"ADD ANTI-SEIZE TO THE THREAD OF THE CLAMP TO PREVENT THE NUT AND THREAD FROM BINDING WHEN LOOSENING AND TIGHTENING" IF YOU UNDO THE CLAMP WHILE THE V-BAND IS HOT YOU WILL INCREASE THE CHANCES OF THE THREAD BINDING DUE TO THERMAL EXPANSION.
Different types of V band flanges
-Universal Exhaust V bands
-Turbo Inlet & Outlet V bands
-Wastegate V bands
V band flanges work along with a v band clamp, most exhaust v band flanges do not require gaskets and they can get away with no gaskets due to there design and how they are manufactured. They have a tapered design machined onto them where the clamp sits, the tighter the clamp gets the more tension is applied to the x2 v band faces pulling them together. Also when the flanges heat up they expand and this causes them to seal even more.
If your v band flange is distorted then you will struggle to seal the x2 faces together so it is important to minimize the distortion when welding.
How to measure V band flanges
All v bands are slightly different from universal v band sets, turbo outlet and inlet v bands & waste gate v bands. All manufactures make them to suit there own requirements, so none of them are a "one size fits all". You will need to check the dimensions before purchasing a v band for a certain turbo or waste gate. For example a 45mm universal v band flange or clamp will not necessarily suit a 45mm waste gate. The waste gate will have its own v band flange & clamp specifically designed for that model.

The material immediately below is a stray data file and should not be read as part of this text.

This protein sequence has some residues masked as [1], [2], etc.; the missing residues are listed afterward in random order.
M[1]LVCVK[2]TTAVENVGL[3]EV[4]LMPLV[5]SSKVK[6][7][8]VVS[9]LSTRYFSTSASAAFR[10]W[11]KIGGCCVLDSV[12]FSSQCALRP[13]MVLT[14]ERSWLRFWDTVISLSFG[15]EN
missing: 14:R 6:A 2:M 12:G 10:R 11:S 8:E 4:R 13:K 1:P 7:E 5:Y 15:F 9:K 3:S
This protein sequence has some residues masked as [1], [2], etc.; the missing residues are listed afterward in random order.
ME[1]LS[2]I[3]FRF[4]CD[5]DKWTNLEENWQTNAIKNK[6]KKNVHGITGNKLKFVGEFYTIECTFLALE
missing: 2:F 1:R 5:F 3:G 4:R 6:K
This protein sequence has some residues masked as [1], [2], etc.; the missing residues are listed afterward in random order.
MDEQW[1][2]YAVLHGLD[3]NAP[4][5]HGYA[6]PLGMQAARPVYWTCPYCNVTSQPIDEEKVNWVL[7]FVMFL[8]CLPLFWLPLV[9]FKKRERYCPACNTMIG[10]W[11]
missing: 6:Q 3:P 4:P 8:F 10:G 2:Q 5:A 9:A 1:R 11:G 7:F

Flat V bands
These are relatively simple to measure, there is a outside diameter and an inside diameter (the inside diameter would be known as the tube diameter measurement) and this is displayed in the picture below.
Male/Female V bands
Male & female v bands are a bit more complicated, there is the outside and inside diameter and then there is the recessed section which needs to be measured from the outside diameter of the recess itself and then the depth of the recessed section. If the depth of the recess is to big then it will bottom out in the female section of the vband flange and not bolt up together correctly, this will cause it not to seal.
V band Clamps
One issue you can face when trying to match a v-band flange & clamp to a rear housing of a turbo or any other application is the retainer section of the v-band clamp can bottom out on the body of the turbo or flange.
This can be overcome by cutting a small section of the retainer lip off so it will not bottom out on the body section and be able to be tightened up correctly.